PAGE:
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Radio Direction Finding Forum - Discussions regarding direction finding and transmitter location

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Old 05-01-2016, 9:44 PM
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Yeah that's it. It was the PopSci article I was thinking of, no wonder I couldn't find it on Youtube LOL! I hadn't seen that video you linked to.
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Old 05-01-2016, 9:44 PM
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How do they keep the two newer ones from interfering with each other?
Not had any issues

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Old 05-01-2016, 9:47 PM
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Originally Posted by Voyager View Post
How do they keep the two newer ones from interfering with each other?

Do they respond to different frequencies?
RFID readers can process multiple responses at once. The readers will "see" tags from other systems, but the computer that processes the toll simply ignores reads from tags on other systems. If I had to guess there is a "system identifier" at the beginning of the data burst that tells it what system it belongs to. I have an EZ-Pass and a K-Tag on my windshield and neither have any issues going through the other's tolls..

Last edited by KD0TAZ; 05-01-2016 at 9:59 PM..
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Old 05-01-2016, 10:45 PM
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I was thinking maybe they responded (were powered) by different frequencies. If they were on the same frequency, I would think they would respond at the same time unless there were a capacitor that was different that resulted in different charge (hence response) times.
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Old 05-01-2016, 11:41 PM
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The tag, after being woken up, is flooded with a CW carrier that powers the electronics, charging a capacitor. The tag then modulates its antenna with a transistor switch, on and off, which creates sideband energy. This energy is radiated back to the reader as "backscatter". The homodyne receiver extracts the data.
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Old 05-02-2016, 1:15 AM
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Quote:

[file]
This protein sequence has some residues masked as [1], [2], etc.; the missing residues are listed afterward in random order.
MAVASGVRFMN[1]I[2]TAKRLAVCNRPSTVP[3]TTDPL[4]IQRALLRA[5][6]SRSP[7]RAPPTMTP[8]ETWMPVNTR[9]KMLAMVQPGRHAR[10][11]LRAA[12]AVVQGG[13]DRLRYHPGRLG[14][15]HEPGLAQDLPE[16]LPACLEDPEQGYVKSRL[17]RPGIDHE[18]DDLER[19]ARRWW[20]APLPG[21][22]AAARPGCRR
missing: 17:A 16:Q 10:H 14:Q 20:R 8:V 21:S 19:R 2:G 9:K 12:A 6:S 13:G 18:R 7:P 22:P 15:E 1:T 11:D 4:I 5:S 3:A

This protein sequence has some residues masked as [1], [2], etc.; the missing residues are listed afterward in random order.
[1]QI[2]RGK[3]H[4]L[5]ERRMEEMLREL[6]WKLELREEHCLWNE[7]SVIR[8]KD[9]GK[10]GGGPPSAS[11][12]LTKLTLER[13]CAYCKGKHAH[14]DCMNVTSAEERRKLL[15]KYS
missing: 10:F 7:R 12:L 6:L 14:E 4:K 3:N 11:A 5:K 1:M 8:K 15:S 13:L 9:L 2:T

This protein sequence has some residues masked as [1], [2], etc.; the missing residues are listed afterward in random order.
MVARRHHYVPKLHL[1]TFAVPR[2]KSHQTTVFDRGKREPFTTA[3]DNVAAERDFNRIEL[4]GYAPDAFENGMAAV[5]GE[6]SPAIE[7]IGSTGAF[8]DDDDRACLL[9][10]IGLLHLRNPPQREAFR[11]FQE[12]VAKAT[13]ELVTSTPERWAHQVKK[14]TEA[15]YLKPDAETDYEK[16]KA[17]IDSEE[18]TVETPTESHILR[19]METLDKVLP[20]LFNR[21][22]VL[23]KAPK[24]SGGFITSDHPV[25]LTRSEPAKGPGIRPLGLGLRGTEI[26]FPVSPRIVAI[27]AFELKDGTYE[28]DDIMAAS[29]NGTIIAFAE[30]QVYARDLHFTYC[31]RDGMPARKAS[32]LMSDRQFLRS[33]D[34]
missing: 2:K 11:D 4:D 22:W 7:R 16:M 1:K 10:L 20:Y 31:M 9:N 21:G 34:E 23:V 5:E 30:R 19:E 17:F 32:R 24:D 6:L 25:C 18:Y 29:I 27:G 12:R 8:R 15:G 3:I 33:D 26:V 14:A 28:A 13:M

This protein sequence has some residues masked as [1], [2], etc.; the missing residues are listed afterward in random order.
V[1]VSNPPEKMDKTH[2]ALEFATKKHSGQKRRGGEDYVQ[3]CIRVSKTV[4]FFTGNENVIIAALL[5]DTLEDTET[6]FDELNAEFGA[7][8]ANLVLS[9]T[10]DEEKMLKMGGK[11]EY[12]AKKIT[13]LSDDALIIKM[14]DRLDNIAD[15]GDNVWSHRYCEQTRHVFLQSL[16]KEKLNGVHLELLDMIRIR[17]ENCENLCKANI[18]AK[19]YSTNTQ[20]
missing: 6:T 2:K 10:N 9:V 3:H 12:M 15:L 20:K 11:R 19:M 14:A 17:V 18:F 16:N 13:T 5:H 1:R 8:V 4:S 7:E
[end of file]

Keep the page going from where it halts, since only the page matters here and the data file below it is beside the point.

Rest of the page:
Originally Posted by Voyager View Post
I was thinking maybe they responded (were powered) by different frequencies. If they were on the same frequency, I would think they would respond at the same time unless there were a capacitor that was different that resulted in different charge (hence response) times.
They will respond simultaneously. It's the job of the computer system that the readers dump their data into to sort out which tags belong to the system and which ones do not. Even the "semi-active" tags that EZ-Pass uses will respond - because systems that use the passive sticker tags also use semi-active tags for big rigs, motorcycles, and other vehicles that can not use a sticker tag for some reason (GM's metallic coated windshields for example). Semi-active tags are basically active tags that do not continuously transmit their ID. They sit in sleep mode until the signal from the reader (the same signal that charges the passive tags) wakes them up, then they broadcast and go back to sleep. This allows the internal battery to last many years.

Last edited by KD0TAZ; 05-02-2016 at 1:24 AM..
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Old 05-02-2016, 11:53 AM
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OK. So the only answer is that "the computer has to figure it out", and they do in fact interfere with each other? Maybe the energy is at different levels even if the two units are right next to each other, and that is how the distinction is made?
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Old 05-04-2016, 1:32 AM